Next to this CTA toolbox, a number of other toolboxes are online available that provide you with tools to consider the broader societal context of your research project. If you look for a different tool or a different scope, take a look at these toolboxes!
The RRI toolkit is developed as part of the European RRI tools project with the goal to stimulate the embedding of Responsible Research and Innovation in research, industry, education, society and politics. The toolkit contains a massive database with >1000 entries on RRI-related tools, projects, inspiring practices or library elements which can be filtered by a focus on ethics, gender equality, governance, open access, public engagement and science education. Additionally, the toolkit allows you to get in touch with one of the almost 2000 users of either a civil society organization, the educational community, someone from industry, policy makers or researchers. The RRI toolkit also provides guidelines to all user groups on how to apply RRI in daily practices as well as a self-reflection tool.
The PRISMA RRI toolkit has been developed in the frame of the European PRISMA project and aims to inform companies about available tools to incorporate RRI in their business. The toolkit summarizes 17 tools which are shortly described and characterized in terms of investment (mostly time), needed expertise and expected results. Additionally, the tools can be filtered by selecting three categories: areas of attention, purpose of the tool and place of application. The actual tools can be accessed via links to external pages which are mostly directly available while on some pages free registration is needed.
The Safe Innovation Approach (SIA) helps regulators and innovators to check safety and regulatory issues of nanomaterials and nano-enabled products. Innovators become more aware of uncertain risks from the early stage of the innovation onwards, and can therefore create safer and more cost-effective innovations. Regulators are better prepared for new innovations and ongoing technological developments in the field of nanotechnology. SIA is a combination of the Safe by Design concept and the Regulatory Preparedness concept and has been developed in the NanoReg2 project.
The website of the SIA toolbox collects a variety of tools to estimate the risks of nanomaterials. The tools are applicable to various phases of the innovation process: Early phase (Potential), Midterm phase (Indicator) and Late phase (Demonstrator). Additionally, the tools are characterized by goals with an emphasis on the risks, costs, or benefits. After making a selection, a list of tools appears which is suitable to your situation.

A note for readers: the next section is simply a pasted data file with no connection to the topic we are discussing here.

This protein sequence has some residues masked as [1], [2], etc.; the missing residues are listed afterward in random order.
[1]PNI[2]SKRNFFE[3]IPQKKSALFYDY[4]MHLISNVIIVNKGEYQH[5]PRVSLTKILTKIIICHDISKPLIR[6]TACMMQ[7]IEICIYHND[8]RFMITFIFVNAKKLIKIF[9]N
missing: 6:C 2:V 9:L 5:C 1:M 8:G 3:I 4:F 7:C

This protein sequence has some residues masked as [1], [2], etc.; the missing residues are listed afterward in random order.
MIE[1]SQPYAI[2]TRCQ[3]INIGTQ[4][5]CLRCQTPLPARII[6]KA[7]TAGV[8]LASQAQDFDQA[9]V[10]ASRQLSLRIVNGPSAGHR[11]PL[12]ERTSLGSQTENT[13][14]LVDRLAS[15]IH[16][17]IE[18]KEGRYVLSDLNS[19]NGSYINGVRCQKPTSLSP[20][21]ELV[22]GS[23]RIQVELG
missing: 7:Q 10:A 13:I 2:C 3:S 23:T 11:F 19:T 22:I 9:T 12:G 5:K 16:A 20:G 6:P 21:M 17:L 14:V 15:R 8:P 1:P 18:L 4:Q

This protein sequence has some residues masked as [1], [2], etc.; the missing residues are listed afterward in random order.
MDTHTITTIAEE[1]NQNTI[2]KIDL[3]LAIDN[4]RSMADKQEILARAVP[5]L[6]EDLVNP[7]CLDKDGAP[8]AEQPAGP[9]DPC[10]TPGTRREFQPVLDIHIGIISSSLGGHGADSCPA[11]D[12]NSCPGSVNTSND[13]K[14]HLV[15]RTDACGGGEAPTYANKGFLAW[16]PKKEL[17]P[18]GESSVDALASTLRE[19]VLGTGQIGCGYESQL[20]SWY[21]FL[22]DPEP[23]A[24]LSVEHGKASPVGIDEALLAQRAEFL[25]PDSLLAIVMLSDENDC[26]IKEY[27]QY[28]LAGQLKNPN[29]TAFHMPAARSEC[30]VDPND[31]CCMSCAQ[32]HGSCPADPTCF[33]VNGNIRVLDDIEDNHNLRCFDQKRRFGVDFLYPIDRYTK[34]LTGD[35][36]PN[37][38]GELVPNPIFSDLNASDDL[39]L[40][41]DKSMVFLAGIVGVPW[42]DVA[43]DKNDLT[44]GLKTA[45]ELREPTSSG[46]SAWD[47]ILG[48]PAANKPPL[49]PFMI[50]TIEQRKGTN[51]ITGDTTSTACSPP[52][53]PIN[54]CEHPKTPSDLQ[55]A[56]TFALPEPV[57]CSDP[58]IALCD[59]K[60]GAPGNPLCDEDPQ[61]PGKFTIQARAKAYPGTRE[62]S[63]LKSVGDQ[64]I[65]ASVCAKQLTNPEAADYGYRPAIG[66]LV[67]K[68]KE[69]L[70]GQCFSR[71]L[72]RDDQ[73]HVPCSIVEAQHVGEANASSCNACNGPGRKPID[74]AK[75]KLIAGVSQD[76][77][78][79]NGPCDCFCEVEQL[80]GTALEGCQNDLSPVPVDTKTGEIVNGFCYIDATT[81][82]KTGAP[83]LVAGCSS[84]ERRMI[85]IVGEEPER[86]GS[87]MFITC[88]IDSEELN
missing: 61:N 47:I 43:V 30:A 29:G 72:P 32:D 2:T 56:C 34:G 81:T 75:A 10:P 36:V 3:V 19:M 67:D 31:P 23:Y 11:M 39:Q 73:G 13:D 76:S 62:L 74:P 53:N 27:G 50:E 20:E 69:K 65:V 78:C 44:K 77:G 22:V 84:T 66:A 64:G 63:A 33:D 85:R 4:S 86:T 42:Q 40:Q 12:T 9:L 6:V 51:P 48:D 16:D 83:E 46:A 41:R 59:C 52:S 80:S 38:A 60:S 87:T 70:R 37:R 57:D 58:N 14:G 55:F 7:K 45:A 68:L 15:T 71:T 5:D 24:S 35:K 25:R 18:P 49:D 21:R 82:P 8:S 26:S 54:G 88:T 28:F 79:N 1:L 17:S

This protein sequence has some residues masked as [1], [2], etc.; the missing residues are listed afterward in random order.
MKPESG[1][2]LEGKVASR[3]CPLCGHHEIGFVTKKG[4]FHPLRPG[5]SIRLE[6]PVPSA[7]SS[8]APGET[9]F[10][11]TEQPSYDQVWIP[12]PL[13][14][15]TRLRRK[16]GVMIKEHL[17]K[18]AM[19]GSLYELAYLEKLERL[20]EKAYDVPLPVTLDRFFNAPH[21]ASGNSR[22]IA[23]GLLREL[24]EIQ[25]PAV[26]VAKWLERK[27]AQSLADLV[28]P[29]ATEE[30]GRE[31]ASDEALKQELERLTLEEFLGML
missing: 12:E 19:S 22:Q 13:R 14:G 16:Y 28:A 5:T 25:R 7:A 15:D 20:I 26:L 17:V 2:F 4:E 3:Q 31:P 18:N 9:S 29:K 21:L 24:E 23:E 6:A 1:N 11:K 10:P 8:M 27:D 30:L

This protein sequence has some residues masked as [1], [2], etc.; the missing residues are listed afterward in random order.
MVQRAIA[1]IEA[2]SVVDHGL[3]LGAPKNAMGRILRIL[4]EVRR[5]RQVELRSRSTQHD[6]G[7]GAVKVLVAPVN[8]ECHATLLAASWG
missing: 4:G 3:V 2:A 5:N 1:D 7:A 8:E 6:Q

The promised benefits and outcomes of SIA include the reduced time required for R&D, innovators who are better prepared for future regulatory changes and more cost-effective innovations. For an additional explanation of the Safe Innovation Approach have a look at this short video:
Another toolbox for evaluating the risks and safety of nanomaterials is developed by the RIVM. The Nanotoolselector supports companies to become aware of possible health risks of nanomaterials for their employees. Around 40 tools are collected and characterized by availability, application, knowledge-level of the user, usability and quality. The description of the tools is in Dutch.
iGEMers Guide to the Future is an interactive website with guidelines for students and researchers on how to integrate human practices to gain a deeper and broader understanding of the context of your innovation. The focus lies here on synthetic biology, but examples can be adapted for other disciplines as well. On the website you can pick different modules (users, business plan, societal impacts, risks / safety) while each module has 3 steps (analysis, interaction, future snapshots) and one insight section that brings all results together. The steps contain different tools with templates, practical descriptions and examples that can be applied directly.